I didn't know the shortage was THIS bad - page 3

Just visited a unit today in preparation for my students taking clinicals there. On this particular unit, ONE HALF of the nurses are travelers. The unit only houses 6 pods (4-pt module) and one pod... Read More

  1. by   Dr. Kate
    I think Nimbes is right on "the money" Treat nurses, and the rest of the employees, well and the staff will come. Escalating wages, bonuses, etc only lead the agencies to raise their rates and continue the disparity between agency and staff wages.
    There's always going to be a need for agnecy nurses. It used to be seasonal, but people still have babies, have surgery, get into accidents, etc. Per diems will only stay with a place as long as they're geting the amount of work they need and want. If they start to lose a couple shifts a payperiod and they're off to somewhere they get the shifts they need.
    What seems to be missing is what it means to treat nurses well. It's not just more money. It's far too easy to say, more money. What are the real things (notice that's plural) that make one place better than another?
    Ever notice how many people say they don't much care for the place where they work, but really like the people they work with?
  2. by   Repat
    So true, Dr. Kate! We get paid a very good permium for our 'mandatory' shifts, but it doesn't make it worth it (even though it seemed it would at the time!). Money does not equal respect.
  3. by   rebelwaclause
    Originally posted by oramar
    I went to a little restaurant near me that serves very good food. I counted the staff. Seven waitresses, one bus boy, two cooks for a place that holds 50 at max. I thought my God, they got better staffing than the average med/surg unit. One more thing, a lot of places have bad staffing for financial reason. One nurse running around passing meds on 50 patients looks good on bottom line. The shortage gives them an excuse to make money.:stone
    The resturant story a sad story Oramar. I wonder if some of the big wigs ever look at it this way?
  4. by   teeituptom
    Howdy yall
    from deep in the heat of texas

    if you want it
    here it is
    come and get it
    but you better hurry
    because it may not last.

    I love them words. And Dr Kate I enjoy reading your notes. But I will disagree. Job satisfaction does increse in proprtion to money. Thats why this is a capitalist country, and why we love it. AMEN.




    doo wah ditty
  5. by   askater11
    A travel nurse quit due to sub-standard staffing on one cardiac unit.

    It's one of two horrible units I have been pulled to. So to cover my butt I work once in a while on a cardiac unit that's better staffed. And on most days this "better" unit needs a R.N....so when it's my turn to get pulled off my "regular" unit...and they want to put me on one of the "horrible" units...I call the "better" unit and they always tell me...we need you tell staffing...and off I go to the "better" unit!!!!!!!!!!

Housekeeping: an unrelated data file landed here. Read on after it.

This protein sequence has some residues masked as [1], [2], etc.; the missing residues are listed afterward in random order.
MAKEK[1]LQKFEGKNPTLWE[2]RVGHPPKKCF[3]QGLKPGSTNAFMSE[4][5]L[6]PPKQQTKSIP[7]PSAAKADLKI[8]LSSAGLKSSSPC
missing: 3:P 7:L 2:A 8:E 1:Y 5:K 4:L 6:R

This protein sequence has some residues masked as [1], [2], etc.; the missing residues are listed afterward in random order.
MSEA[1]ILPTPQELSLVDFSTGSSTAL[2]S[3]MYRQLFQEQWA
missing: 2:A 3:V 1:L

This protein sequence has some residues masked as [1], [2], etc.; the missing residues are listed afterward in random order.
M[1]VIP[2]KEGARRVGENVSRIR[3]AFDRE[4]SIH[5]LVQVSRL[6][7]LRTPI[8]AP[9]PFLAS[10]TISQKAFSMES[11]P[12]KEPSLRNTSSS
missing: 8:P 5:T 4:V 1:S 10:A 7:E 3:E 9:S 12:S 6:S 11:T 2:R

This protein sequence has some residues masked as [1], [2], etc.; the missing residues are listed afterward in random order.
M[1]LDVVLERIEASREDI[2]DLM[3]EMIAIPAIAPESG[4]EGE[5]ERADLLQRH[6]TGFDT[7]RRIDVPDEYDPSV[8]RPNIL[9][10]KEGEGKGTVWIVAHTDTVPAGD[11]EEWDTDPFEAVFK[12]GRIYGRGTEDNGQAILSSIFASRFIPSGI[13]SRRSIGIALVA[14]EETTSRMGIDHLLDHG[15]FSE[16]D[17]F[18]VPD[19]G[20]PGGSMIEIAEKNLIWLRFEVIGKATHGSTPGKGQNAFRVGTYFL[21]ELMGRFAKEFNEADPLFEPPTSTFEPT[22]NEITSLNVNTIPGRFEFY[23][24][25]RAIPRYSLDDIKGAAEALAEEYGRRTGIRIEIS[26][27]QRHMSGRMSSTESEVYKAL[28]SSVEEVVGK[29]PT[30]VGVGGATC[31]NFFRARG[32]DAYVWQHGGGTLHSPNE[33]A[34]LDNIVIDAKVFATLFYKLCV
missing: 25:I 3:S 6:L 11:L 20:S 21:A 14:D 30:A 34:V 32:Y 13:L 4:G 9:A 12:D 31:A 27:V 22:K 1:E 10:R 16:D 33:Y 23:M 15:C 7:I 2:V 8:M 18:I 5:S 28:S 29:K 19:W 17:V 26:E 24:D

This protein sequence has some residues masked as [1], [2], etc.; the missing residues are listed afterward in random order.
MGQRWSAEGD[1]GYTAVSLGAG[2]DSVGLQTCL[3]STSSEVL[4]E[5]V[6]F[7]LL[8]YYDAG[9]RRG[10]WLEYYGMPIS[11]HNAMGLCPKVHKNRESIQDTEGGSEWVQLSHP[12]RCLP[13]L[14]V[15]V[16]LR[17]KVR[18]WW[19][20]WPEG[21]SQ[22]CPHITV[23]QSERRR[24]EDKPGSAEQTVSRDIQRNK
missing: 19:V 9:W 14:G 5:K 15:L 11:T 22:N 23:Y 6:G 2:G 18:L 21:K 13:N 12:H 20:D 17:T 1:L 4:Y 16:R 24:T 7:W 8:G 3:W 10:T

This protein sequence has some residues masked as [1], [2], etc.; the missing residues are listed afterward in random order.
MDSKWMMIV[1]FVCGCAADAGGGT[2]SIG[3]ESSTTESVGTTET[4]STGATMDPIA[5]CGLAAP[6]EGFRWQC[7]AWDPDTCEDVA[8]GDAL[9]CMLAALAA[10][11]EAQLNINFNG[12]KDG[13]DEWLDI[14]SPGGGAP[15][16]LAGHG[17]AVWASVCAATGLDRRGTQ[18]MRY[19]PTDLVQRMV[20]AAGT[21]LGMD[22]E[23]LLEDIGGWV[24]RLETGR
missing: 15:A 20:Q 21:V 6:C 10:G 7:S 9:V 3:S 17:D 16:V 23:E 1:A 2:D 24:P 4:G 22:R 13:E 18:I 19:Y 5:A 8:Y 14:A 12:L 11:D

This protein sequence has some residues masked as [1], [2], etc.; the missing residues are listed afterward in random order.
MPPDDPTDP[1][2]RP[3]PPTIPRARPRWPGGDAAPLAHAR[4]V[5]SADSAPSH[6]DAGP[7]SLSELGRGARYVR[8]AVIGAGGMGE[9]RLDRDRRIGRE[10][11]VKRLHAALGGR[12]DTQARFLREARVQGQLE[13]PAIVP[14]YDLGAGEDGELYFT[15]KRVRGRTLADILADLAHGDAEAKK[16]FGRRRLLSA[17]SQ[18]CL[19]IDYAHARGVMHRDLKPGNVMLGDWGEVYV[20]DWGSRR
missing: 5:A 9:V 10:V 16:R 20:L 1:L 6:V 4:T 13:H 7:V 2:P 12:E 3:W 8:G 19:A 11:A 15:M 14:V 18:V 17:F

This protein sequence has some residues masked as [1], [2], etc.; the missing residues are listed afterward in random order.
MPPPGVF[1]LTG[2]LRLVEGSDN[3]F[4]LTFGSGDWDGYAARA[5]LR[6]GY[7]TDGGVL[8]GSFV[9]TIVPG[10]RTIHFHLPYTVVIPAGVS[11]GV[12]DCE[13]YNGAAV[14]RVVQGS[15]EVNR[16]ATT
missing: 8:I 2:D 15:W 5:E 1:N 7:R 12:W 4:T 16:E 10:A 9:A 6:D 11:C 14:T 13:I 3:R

6. by   SmilingBluEyes
    6 figures...ok Tom, i will bite. What did you have to do to approximate 6 figures as an RN?

    Just a caveat: if it's being away from family all the time (my husband is military and does that enuf) by traveling or selling out to the highest bidder, tho, I am not interested. Want to know why? It's simple like me: I think ALL nurses should approach this figure, anyhow. If my sisters who have NO college and work where if they make a mistake, they WILL NOT KILL ANYONE on a bad day can make nearly 100K (and they do)----then----

    why can't I who *does* have college and takes such risks daily in my work????? Me, a person who is exposed to nasty diseases and temperaments both in patients and fellow staff at times, and other personal risks each shift? *Why* cannot anyone who does this daily make 6 figures????? Shoot our garbage men make more than we do. True --the job is nasty but if they blunder, they won't kill a patient doing so.

    So please, Tell me, Tom how do you do this and where do you live? I am earnest here, I want to learn.
  7. by   JailRN
    Hate to sound like a broken record, but this is exactly why I don't do hospital nursing. Full-time staff would be called to stay home because the census was down, but the travelers were paid whether they worked or not. And believe you me, they worked. The full time staff was told to be glad the part-time staff and travelers were there, because, without them, you wouldn't get any time off. But if your vacation plans included a weekend that you were supposed to work, you had to find a replacement for yourself or else, you couldn't have it off. The DON, who was already making a ton of money as Vice President of the hospital has the husband in construction who is doing the gazillion dollar addition to the hospital.(am I the only one who has a broblem with this?) But pay the nurses? Heck no, we'll get our reward in heaven.